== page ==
by Billy Greer
Common Sense Regulation
I'll admit it, I've never been a big fan of lots of regulation either in business or in
our personal lives. I'm not against all regulation; I recognize that some type of law is
needed to ensure that our individual rights are protected. The problem is that regulations
often seem to take on a life of their own. They start off simply enough, with lots of good
intentions, but somehow grow more convoluted and onerous over time.
Most regulations start off with the intent to protect individuals or to protect the
common good. Unfortunately, once they are in place, they are often used in ways that
weren't originally intended, and they are often based on false premises.
Let's take a look at some of the regulations concerning education. Our current school
system is based on the idea that education serves the common good. Our country benefits
from ensuring its citizens are educated and it is important to provide educational
opportunities to everyone, not just the wealthy. It's hard to argue with a statement like
that, but why must it then follow that compulsory attendance to schools is the only way to
achieve these goals?
There are lots of other educational models out there such as apprenticeships,
mentoring, homeschooling, or tutoring, so why limit us to schools? Even more important,
why make school compulsory? The underlying assumptions here are actually pretty insulting.
We are being told in effect that we cannot be trusted to decide the best educational
format for our children. So the state decides for us. In theory, schools offer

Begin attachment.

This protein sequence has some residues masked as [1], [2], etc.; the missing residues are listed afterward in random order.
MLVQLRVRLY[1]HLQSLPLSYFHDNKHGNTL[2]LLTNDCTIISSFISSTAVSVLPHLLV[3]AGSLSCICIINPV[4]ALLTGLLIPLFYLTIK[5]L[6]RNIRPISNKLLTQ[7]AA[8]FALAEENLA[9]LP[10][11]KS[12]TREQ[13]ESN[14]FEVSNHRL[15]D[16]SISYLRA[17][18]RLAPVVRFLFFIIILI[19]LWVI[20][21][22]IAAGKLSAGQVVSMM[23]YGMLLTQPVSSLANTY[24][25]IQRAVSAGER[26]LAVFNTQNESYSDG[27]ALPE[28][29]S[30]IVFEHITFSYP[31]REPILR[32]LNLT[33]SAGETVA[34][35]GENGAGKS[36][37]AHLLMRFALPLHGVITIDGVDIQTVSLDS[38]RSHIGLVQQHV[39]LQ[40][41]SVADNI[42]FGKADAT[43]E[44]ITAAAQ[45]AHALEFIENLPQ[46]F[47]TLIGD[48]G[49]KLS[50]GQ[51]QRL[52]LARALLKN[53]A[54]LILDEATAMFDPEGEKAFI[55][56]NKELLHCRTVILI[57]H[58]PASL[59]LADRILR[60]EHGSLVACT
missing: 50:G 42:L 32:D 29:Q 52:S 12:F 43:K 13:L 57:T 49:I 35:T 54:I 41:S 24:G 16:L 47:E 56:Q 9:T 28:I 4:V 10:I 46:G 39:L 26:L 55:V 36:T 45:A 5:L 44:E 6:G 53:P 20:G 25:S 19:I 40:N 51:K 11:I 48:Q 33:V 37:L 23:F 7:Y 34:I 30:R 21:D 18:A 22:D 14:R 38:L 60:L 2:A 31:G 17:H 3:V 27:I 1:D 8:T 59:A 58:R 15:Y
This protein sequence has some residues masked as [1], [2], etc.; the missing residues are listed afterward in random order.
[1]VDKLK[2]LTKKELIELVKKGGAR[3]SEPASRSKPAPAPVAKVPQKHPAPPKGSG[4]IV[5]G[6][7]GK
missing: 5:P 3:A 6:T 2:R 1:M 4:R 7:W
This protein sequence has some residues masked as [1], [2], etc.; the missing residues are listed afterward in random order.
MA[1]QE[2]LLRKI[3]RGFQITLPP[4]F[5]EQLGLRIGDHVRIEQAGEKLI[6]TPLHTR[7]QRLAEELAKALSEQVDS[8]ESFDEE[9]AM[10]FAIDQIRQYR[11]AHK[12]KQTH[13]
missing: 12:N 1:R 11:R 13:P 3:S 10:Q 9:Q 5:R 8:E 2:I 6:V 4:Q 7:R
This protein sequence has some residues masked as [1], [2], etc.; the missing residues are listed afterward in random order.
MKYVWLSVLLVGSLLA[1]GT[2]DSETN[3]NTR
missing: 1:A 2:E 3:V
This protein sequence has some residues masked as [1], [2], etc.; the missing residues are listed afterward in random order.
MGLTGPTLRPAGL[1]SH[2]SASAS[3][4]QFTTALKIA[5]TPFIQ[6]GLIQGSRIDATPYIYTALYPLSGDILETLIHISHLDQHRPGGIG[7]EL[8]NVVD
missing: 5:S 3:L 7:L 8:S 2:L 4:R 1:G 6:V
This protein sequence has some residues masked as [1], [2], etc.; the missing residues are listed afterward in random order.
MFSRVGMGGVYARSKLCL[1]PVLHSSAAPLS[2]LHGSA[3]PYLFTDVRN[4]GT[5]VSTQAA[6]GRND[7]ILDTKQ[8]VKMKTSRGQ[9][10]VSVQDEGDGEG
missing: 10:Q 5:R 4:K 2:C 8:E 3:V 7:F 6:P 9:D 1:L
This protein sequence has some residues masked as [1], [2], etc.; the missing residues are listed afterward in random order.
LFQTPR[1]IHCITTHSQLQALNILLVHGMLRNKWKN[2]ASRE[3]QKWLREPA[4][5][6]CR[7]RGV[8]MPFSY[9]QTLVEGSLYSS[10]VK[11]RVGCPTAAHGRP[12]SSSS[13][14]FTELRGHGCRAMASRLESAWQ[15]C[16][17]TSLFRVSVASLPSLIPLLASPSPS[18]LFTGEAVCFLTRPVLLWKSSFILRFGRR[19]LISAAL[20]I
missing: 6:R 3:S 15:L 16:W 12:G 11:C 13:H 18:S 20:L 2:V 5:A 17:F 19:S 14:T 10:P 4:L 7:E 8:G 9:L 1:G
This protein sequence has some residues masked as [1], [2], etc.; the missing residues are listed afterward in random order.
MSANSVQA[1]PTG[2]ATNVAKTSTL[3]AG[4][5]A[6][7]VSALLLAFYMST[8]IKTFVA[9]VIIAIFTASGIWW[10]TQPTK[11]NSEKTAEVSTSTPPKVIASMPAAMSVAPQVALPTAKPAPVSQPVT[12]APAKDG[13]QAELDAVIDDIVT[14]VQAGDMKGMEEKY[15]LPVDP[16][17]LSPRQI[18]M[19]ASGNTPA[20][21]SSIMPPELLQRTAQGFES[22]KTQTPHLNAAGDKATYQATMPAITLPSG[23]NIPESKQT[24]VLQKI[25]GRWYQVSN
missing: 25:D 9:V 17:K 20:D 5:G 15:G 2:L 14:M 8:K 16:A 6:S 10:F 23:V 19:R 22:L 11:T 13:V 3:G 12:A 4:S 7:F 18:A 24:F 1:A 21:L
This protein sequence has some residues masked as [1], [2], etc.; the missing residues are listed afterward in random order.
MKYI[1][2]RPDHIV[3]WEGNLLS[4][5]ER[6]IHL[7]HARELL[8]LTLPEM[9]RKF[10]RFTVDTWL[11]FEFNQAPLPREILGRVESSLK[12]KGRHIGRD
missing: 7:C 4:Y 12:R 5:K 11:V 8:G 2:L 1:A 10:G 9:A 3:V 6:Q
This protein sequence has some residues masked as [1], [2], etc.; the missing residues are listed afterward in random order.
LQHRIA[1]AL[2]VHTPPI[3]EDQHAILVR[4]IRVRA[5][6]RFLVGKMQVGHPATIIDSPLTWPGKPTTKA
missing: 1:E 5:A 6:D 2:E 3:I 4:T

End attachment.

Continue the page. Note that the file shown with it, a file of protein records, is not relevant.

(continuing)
opportunities for increased efficiencies through economies of scale and standardization
and that makes them an appealing choice for the state. By making school compulsory, the
state is telling us that we cannot be trusted to look after the best interests of our
children unless required to by law. The state decides for us, then tells us we must
We are so used to the idea of school that we usually accept many of its premises
without thinking. Let's put it in perspective by using a different example. If the state
has an interest in the "feeding and nourishment" of our intellects, then it has
just as much of an interest in the feeding and nourishment of our bodies. Imagine that the
state decided to set up free government cafeterias for our children. Some people wouldn't
mind that. It could be kind of nice to send the kids off to let someone else feed them
(and do the dishes afterwards!) Of course, some people might be upset that they have to
pay taxes to support these free cafeterias when they don't have any young children of
their own. Most restaurant owners would also be upset at the prospect of facing unfair
competition from a government agency that can offer "free" meals that actually
cost more than their higher quality restaurant meals.
Let's take it a step further. Now say that the government requires you to send all of
your kids to these cafeterias for their meals. The kids must report for breakfast, lunch
and dinner. They don't get any say over the menu selection, the size of the servings they
can have, or the time of their meals. They also get evaluations on how much of their meals
they eat, and they are weighed and measured regularly to make sure their growth is